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  • sailorstacey


November 5, 2018

Steady rain fell throughout the morning, and on and off all day. We awaited word from Rick, the boatyard owner, on whether we would be launched. There were several other boats that needed to be hauled out first. Sometime after 2:00 pm, Chris, a solidly-built yard employee with dark stubble and a deep Virginia accent, expertly maneuvered the marine lift through the yard, and deposited a sailboat across from ours. This vessel belonged to a young couple from Wyoming, and had had lost all its electronics in a lightning strike on the Chesapeake Bay, while at anchor in a quiet cove. Fortunately, there was no other damage. Weather is the formidable force that has the last word when it comes to sailing. Other than placing grounding rods on the keel, in an attempt to lead lightning down the mast, through the keel and into the water, there is not much that can be done to protect a boat from a lightning strike.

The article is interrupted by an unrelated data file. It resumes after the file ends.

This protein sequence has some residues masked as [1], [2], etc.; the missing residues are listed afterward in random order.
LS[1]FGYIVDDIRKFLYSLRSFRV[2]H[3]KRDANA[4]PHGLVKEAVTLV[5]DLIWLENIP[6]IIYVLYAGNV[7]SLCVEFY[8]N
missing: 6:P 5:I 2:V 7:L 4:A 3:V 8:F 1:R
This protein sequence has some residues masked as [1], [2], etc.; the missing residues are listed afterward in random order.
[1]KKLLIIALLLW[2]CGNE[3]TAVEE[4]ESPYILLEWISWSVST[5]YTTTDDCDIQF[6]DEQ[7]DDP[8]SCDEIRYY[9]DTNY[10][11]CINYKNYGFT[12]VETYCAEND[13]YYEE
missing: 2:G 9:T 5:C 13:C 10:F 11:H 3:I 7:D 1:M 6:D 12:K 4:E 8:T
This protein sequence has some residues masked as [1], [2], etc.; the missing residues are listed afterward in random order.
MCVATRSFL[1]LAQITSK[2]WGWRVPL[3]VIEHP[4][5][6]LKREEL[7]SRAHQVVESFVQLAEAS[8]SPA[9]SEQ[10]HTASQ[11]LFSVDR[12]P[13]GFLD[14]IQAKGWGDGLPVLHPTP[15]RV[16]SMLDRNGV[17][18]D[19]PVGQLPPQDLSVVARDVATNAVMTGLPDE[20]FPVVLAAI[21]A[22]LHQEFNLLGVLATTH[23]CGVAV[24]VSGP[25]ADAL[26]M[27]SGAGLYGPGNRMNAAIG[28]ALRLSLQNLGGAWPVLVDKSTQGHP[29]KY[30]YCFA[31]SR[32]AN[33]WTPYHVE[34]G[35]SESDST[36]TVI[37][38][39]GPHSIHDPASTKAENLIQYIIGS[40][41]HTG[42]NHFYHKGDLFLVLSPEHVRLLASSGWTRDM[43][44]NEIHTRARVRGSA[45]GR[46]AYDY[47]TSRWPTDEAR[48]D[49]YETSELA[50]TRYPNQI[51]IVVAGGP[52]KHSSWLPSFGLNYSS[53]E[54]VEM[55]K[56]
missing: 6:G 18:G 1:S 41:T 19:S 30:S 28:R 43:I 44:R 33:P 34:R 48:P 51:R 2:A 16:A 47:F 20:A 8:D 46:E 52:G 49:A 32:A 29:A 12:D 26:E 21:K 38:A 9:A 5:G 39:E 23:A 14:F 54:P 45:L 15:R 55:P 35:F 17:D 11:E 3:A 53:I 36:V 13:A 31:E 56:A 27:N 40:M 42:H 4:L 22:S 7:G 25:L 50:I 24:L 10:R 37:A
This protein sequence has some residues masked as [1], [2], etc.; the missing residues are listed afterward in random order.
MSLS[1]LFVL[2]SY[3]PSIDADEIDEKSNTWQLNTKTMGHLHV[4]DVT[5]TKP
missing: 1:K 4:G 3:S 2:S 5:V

It was time for Delfina to take her ride to the water. Chris fastened the wide canvas straps beneath her hull, raised her up off the jack stands, and drove the marine lift to the water’s edge. The heft involved in the launching process, by both man and machine, is truly impressive. 

Once Delfina was lowered into the water, Chris and another deck hand brought here alongside the dock. Christoph and I proceeded to load all the frozen food we had brought for the next four months from the boatyard's freezer, where we had stowed it upon our arrival, into large freezer bags that we carried aboard and unloaded into the boat’s freezer. We brought aboard all the other equipment and provisions that we had packed, including luxuries, like beach chairs. Delfina has three cabins, and we stowed the beach chairs in the handy port berth, which we use as a large storage space. It houses a washer and dryer beneath the berth, on which we have arrayed our folding bikes, paddle board, and other large equipment. Stowing gear in small spaces is a challenging task,  but Christoph and I seem to take an inordinate amount of pleasure in making efficient use of available space––a helpful propensity when living aboard. 

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